Monday, September 28, 2015


Do you have a dog? This is random, apologies, the thing is, tracking was one of the most fun most excellent trained things we did with our dogs. Not all at once but one at a time. Oddly this idea came about by the phone reminding me of my Belgians. Their alacrity. It's an impressive tool but tricky. It takes a knack to handle and once the knack is attained then the combination of user with tool is satisfying and fun.

Same thing with the dogs. All three Belgian sheepdogs and the German shepherd especially was the best of all at tracking, while the eagerness of the phone to do all things at once reminds me of Belgians so eager to please they score poorly in trials at first for crowding, for anticipating, for handler overcorrecting for the dog doing too much, making a game of their serious and unnaturally rigid obedience. To score high you have to train the fun and spontaneity out of them. Who wants that? Better for structured games that are fun not rigid not score oriented. I love it when my dogs really goof around. It's the whole point of having them.

Here's how to get them to use their nose for a game.

Surprisingly they don't automatically use their nose. Their best way of finding things. They have to be shown. Except hound dogs. Hounds track automatically. The other breeds almost do it automatically because their nose is their main sensory organ.

Throughout this game the dog will sniff the air to catch a trace of scent. When the dog stops sniffing the air and starts sniffing the ground, that's when the dog is tracking.

Start off very stupidly. The dog sees you the whole time. Have the dog calm and sitting and stay. Pull out a toy. Get your hands all over the toy. Rub it all over. Under your shirt. Get your scent all over the toy. Let the dog see, hype him up a little about the toy. Sniff, sniff, sniff.  Have him stay while you hide the toy in plain sight. Go straight forward, no turns, and put the toy down in plain sight. Return to dog and playfully have them "go find the toy."

Oh boy, that phrase is going to turn out to be fun.

Success. Do it again if you like. Call it a day for that simple straightforward activity.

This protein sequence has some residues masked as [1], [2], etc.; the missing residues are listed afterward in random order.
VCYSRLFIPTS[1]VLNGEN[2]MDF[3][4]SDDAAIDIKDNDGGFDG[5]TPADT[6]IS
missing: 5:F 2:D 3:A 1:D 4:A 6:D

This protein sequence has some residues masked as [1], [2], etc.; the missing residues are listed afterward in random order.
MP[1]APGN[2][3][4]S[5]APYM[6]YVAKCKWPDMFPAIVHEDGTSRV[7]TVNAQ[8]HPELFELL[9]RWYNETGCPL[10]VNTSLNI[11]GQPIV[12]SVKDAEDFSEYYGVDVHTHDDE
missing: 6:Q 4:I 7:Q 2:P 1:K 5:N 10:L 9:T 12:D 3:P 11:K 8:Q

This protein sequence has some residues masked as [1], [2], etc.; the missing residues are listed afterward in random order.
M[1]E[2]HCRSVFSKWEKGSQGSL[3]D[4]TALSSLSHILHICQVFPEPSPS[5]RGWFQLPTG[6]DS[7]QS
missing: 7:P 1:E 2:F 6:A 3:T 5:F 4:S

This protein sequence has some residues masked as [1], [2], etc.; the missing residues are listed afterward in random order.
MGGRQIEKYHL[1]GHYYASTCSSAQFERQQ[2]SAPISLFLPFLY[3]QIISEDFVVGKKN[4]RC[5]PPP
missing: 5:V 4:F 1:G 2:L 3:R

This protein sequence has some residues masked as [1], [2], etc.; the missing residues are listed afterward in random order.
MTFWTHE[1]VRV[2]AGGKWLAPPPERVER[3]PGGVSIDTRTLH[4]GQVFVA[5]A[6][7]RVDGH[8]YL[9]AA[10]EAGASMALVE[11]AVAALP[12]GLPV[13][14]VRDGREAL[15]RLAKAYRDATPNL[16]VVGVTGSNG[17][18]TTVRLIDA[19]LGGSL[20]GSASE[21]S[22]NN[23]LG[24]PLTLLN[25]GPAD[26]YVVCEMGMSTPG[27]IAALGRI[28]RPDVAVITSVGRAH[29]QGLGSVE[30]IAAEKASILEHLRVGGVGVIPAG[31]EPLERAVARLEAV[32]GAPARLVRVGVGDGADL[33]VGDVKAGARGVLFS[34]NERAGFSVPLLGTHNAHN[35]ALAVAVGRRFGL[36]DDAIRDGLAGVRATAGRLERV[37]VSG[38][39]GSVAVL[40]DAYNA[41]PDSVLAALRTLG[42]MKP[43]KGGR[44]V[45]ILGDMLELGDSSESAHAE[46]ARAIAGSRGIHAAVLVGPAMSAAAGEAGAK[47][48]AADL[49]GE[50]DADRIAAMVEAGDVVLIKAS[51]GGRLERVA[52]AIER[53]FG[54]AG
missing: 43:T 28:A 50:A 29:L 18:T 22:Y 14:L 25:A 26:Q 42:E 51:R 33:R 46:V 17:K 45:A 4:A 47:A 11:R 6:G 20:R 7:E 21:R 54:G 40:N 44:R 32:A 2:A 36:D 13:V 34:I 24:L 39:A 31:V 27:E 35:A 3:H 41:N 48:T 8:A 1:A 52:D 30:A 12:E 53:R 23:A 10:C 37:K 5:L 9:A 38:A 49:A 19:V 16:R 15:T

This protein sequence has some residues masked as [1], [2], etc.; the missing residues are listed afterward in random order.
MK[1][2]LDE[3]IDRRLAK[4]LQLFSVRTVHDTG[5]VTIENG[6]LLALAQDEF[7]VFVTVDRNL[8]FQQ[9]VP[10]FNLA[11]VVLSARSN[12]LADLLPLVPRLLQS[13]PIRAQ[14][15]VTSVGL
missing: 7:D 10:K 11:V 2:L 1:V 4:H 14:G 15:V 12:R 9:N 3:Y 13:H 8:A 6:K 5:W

Next day. Same thing now with one 90° turn. Maybe go behind a tree, or if inside behind a chair. The dog sees the toy being hidden.

Over sessions, keep making it more difficult. Adding turns and concealing. The trail is the one you leave by walking with the toy radiant with scent like a long comet tail that takes a sharp turn disappears and glows with scent under leaves or a pillow. Now it's a set-up thing the dog knows the game. The next step of difficulty, the thing that keeps this interesting for all parties, the dog comes onto the scene cold. You show the toy, concentrating on its scent, play a bit with the toy in the dogs face, let them have it, take it back, rub your scent, "here, smell." you leave a trail of the toy on a freshly vacuumed floor or a freshly rained on yard or an area of field not trampled. This is where my brother and I took the dog out to some park or some field near where we lived, with other dog trainers a few times, mostly on our own. The dogs had a great time being out and doing something apparently important where they get to be the hero of the whole deal.

On the field trip type training the goal was the dog would find me. It was insanely important the dog find me. I'm lost and helpless behind a rock. What joy when the dog frenetically sniffs the air for my scent and decides the best way is put nose to the ground and sniffs the ground, finds a turn then another and follows my stink to me! Can't you imagine how impossibly joyous that is? The reunion is exquisite.

In the back yard I would roll the toy on the ground in a straight line, make a a 90° turn in my trail then another 90° turn in my trail and hide the toy, rolled up the fence and placed on top of fence post, rolled to the house and dropped inside a window well, rolled up the trunk of a cottonwood tree and placed in the first crook, up the side of a shed and placed on the roof, at the base of tree, a trail rolled on the ground up to the trash bins, up the side of a trash bin and hidden inside. Having sniffed that toy and now being separated from it, the toy becomes the most important thing on Earth and the dog will use all its facilities to get it.

You see the agility trails on t.v. and they look like the dogs are having a great time. And there are the judges and spectators alike knocking off points whenever the dog does something imperfectly. The moderator points out errors. The result of that training no matter how fun no matter how excellent is robot dogs with their spontaneity trained out by point reduction. Any activity like that, like frisbee catching becomes so organized the fun is squeezed out of it. I don't want that. This tracking game derived from such an organized activity, except no points with our game, just the fun part, errors allowed, is one of the best things we did both inside and out.